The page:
Kastenbaum gathered an audio roundtable of iReporters immediately following the debate. He spoke to iReporter sankofa1867 (real name: Jordan Sarver), a supporter of Obama, who responded to McCain’s linking of Obama to Fannie Mae and Freddie Mac. McCain supporter mongo9584 (real name: Kevin Neugebauer) praised McCain’s plans to cut taxes, while undecided iReporter BarbRad (real name: Barbara Rademacher), said she felt “disillusioned” with both candidates prior to the debate, and was relieved to see a lack of personal attacks in the debate. You can listen to the entire segment here.
iReporters like you continue to make your voice heard on this historic election, and there’s no time like the present to join in the conversation. What did you think about last night’s debate, and what would you like to see in the final debate next week? Fire up that webcam and share your thoughts with us !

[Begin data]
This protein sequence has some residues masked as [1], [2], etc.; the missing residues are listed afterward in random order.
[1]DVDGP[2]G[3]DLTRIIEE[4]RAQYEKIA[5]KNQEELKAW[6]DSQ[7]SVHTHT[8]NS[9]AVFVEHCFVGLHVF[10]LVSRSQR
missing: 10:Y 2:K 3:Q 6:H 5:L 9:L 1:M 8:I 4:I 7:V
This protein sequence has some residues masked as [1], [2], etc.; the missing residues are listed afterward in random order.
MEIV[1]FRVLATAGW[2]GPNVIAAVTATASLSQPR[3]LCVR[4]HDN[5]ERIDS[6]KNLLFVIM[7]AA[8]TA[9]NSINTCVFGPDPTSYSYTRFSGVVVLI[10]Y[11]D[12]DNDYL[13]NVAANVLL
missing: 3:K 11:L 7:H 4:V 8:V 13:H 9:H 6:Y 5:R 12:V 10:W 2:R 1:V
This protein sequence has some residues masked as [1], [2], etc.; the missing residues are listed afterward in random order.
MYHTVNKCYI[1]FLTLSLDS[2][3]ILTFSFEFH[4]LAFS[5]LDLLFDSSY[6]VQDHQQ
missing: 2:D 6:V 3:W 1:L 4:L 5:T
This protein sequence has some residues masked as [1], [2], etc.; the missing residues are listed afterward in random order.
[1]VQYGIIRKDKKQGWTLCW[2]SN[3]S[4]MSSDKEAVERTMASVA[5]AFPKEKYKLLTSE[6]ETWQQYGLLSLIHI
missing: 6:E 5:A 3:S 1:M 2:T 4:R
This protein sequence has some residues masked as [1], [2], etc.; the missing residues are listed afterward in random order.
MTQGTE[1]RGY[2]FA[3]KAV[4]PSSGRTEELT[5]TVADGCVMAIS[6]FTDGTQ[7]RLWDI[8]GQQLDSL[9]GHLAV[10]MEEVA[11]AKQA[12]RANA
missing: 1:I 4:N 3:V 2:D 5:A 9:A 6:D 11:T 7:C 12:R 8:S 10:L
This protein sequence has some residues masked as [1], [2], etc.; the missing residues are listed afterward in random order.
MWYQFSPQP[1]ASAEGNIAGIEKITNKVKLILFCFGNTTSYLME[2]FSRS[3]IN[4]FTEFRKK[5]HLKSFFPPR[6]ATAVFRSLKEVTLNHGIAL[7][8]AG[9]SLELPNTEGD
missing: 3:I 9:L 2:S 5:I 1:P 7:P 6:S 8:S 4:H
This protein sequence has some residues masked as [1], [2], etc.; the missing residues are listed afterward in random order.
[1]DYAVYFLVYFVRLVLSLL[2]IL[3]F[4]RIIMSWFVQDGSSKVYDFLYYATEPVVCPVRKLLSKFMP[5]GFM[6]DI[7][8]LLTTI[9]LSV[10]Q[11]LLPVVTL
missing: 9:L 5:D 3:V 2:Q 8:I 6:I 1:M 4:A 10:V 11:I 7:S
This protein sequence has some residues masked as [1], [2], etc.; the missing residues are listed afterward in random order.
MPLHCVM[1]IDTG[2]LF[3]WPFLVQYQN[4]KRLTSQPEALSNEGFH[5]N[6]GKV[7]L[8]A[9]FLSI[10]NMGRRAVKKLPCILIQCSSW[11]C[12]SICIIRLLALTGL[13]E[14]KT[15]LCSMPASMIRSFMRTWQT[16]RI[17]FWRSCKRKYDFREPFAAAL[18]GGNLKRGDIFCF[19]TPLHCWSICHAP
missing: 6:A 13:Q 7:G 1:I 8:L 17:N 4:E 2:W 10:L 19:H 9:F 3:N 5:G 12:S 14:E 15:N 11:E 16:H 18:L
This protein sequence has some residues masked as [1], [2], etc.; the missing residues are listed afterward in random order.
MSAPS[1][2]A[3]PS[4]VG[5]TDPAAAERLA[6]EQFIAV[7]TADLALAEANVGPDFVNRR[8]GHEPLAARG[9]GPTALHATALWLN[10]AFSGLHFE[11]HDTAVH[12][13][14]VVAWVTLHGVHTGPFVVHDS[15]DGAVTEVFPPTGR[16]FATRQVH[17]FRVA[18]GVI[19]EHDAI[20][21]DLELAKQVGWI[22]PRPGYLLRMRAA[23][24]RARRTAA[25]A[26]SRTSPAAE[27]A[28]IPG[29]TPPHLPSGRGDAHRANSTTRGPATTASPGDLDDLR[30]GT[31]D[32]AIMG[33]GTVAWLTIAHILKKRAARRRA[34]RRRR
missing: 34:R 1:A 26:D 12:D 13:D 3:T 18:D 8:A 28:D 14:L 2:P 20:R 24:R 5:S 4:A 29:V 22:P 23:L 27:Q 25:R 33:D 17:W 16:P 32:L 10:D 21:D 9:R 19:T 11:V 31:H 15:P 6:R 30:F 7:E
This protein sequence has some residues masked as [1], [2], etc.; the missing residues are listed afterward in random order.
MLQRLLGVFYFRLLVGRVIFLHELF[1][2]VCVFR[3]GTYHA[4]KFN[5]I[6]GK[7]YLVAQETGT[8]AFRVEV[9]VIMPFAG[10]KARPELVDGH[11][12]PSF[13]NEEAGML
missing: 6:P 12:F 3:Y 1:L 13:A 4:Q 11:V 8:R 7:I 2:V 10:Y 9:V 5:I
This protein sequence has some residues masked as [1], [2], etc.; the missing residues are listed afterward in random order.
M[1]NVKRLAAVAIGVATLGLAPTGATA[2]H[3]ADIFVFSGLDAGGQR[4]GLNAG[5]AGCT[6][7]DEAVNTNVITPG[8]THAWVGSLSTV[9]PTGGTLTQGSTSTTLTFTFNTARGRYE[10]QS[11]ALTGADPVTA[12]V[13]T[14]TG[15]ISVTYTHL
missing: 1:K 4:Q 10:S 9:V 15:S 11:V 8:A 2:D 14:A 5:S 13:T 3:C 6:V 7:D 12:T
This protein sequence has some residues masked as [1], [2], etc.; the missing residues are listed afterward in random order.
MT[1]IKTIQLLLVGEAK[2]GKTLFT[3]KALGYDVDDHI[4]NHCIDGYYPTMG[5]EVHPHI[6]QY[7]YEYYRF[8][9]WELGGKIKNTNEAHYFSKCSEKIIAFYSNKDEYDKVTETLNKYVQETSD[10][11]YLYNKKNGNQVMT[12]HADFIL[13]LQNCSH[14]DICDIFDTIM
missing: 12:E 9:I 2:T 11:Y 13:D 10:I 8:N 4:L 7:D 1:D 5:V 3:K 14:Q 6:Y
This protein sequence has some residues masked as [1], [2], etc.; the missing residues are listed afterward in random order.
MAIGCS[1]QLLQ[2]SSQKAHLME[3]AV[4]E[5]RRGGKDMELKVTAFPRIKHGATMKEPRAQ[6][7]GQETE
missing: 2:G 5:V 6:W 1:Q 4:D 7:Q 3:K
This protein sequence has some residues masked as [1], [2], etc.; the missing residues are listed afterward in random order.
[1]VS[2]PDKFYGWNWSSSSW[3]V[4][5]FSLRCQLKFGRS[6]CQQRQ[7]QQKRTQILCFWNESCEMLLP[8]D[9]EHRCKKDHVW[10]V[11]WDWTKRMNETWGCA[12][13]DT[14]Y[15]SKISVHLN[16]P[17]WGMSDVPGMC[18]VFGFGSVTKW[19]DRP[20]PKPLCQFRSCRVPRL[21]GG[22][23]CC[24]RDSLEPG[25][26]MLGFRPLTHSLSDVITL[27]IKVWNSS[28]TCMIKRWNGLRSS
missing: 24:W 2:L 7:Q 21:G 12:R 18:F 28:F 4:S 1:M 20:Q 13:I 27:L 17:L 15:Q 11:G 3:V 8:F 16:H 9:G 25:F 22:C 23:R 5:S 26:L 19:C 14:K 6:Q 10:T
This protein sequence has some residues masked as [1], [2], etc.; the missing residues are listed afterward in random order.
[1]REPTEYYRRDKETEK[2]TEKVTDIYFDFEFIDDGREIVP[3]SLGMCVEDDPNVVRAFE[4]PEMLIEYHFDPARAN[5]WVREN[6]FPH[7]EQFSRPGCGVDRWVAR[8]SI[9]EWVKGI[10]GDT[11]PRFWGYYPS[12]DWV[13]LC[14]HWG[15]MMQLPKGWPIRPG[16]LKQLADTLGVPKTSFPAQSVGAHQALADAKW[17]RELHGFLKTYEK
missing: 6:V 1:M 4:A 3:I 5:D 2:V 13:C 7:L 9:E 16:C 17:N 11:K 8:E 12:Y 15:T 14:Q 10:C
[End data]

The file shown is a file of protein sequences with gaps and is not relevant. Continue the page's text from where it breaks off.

If you read oh, say, just about any of your favorite news sites this weekend, chances are you heard about a controversial iReport.com user posting about Apple CEO Steve Jobs that said Jobs had suffered a major heart attack. There's no need to rehash the details here, but we do want to make one thing very clear: when you, the iReport.com community, saw a story that you didn't think measured up, you spoke up loud and clear. One of the first comments was from davejohnson who posted Apple's denial: "Apple says that the rumor is untrue." Based on this and other community feedback, iReport.com removed the story from the site. That's how iReport.com works: it's a user-generated site that invites anyone with a story to share it. Once it's here, the passionate community decides what happens next. If the story violates the community guidelines, it gets flagged or taken down. If, more likely, it's interesting and thoughtful and provides a new view or insight, it gets promoted to the homepage. Some stories may even end up as part of CNN's global news coverage after they have been vetted and cleared by CNN. What makes iReport.com tick is a dedicated community of users of users whose feedback and activity determines the direction of the site, and some days, like Friday, the feedback dictates what needs to go.